Mississippi was one of the states hardest hit by NAFTA, a 1994 trade deal that then-President Bill Clinton was only able to secure after arm-twisting fellow Democrats with promises of labor protections that were never delivered.

TPP has been described as NAFTA on steroids, and indeed it takes trade deals to a whole new level by allowing corporations to sue governments that pass laws and regulations that might inhibit profits. Furthermore, those suits are argued in special courts where the corporations have a powerful say in who presides. This is the kind of deal—enthusiastically supported by President Barack Obama—you get when the dealmakers meet in secret without input from the public.

It’s a sign of the tragic decline of the modern-day Democratic Party that its leaders have become champions of jobs-killing trade deals that also force untold millions of migrant workers to leave their native countries in search of work and survival. Those migrant workers are victims of the very trade deals that Trump denounces even as he also denounces the migrant workers.

One of Hillary Clinton’s closest political friends, Virginia Gov. Terry McAuliffe, the quintessential Clinton insider, told POLITICO this summer that she’ll switch again on TPP once the election’s over and support it. “Yes,” he said when asked if she’d switch. “Listen, she was in support of it. There were specific things in it she wants fixed.” When a public outcry resulted, including a denial from the Clinton camp, McAuliffe did some of his own switching and insisted he only was saying what he wanted Clinton to do, not what she will do.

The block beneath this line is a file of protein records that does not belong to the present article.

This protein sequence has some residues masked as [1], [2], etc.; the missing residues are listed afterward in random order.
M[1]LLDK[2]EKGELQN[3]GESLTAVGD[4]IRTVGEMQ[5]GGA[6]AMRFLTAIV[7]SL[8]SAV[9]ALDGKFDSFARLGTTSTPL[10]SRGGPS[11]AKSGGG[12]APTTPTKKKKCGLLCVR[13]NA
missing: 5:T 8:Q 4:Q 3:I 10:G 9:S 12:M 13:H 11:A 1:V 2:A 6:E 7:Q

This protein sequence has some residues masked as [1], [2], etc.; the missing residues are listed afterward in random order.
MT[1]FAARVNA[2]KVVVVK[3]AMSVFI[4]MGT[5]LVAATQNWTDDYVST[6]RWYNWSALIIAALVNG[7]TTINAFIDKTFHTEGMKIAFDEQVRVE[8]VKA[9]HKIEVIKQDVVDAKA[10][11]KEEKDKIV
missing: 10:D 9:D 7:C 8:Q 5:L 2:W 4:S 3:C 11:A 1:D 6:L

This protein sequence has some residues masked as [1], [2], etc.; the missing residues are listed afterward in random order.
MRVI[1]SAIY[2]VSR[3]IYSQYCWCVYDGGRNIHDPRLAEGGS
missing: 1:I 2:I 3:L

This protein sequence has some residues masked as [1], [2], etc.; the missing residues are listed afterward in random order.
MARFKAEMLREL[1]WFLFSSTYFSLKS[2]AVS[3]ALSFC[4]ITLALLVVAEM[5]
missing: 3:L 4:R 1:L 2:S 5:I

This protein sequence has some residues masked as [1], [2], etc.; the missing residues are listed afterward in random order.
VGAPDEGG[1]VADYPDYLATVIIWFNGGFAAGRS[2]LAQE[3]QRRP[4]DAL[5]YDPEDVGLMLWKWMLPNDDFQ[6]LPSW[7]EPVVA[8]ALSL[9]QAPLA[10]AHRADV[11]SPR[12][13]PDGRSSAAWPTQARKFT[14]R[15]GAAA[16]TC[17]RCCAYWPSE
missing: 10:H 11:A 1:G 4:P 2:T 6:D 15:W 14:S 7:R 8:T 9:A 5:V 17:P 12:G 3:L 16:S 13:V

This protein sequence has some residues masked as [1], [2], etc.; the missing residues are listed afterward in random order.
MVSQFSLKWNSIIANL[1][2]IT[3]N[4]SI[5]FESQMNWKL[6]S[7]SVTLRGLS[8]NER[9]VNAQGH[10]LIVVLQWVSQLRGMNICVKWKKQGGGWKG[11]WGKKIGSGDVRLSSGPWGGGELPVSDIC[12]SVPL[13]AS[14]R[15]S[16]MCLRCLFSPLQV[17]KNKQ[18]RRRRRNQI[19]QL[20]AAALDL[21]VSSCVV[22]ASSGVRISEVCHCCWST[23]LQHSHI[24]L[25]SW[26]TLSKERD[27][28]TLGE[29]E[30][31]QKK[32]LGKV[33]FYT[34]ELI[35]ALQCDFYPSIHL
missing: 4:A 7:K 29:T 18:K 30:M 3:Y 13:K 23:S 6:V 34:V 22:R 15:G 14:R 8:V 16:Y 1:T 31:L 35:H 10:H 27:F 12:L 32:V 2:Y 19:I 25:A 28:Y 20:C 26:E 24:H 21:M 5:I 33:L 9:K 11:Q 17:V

The Associated Press recently noted that “Republican Donald Trump and Democrat Hillary Clinton (are) the two least-popular presidential nominees in the history of modern polling.” Indeed, a recent GenForward poll shows that as many as 72 percent of young people in the country feel neither major political party is doing a good job looking out for their interests. This includes whites, Latinos, African Americans and Asian Americans.

Who can blame them? Saddled with unprecedented college debt and an uncertain future with limited options, they don’t know where to turn.

Trump talks big about being the “greatest jobs president,” but his record as a business executive includes a long, dismal trail of citations, lawsuits and liens for violating the Fair Labor Standards Act and failure to pay workers and subcontractors.

Hillary Clinton’s husband railed against free-trade agreements as a candidate for president, then he became their biggest champion. Given her own record of switching back and forth, and those recent comments by major Clintonista McAuliffe, Hillary Clinton has given us little reason to believe she’ll be any different than Bill.

Wednesday, September 7, 2016

UAW tilling what Sidney Hillman called the "unplowed fields" of the South with lopsided auto seating plant victory in Tennessee

The United Auto Workers continue to till what legendary Amalgamated Clothing Workers leader Sidney Hillman once called the "unplowed fields" of the South.

Workers at Magna Seating International in Spring Hill, Tenn., recently voted 192-1 to join the UAW, bringing a total of 230 workers into what UAW Region 8 Director Ray Curry called "the UAW family."

Located near the General Motors Manufacturing Plant in Spring Hill, the 122,500-square-foot Magna Seating International facility builds seats for the GMC Acadia and Cadillac XT5. It's a new, state-of-the-art facility touted by company officials for its commitment to good environmental conditions and open working relations.

The UAW has been slowing building a foundation in what has come to be called "Detroit South" for years, connecting with community leaders and area university students to change the traditionally anti-union hostility that Southern political, religious and economic leaders have fostered for decades. It has waged a nearly 12-year effort at the Nissan plant in Canton, Miss., that could produce a vote in coming months.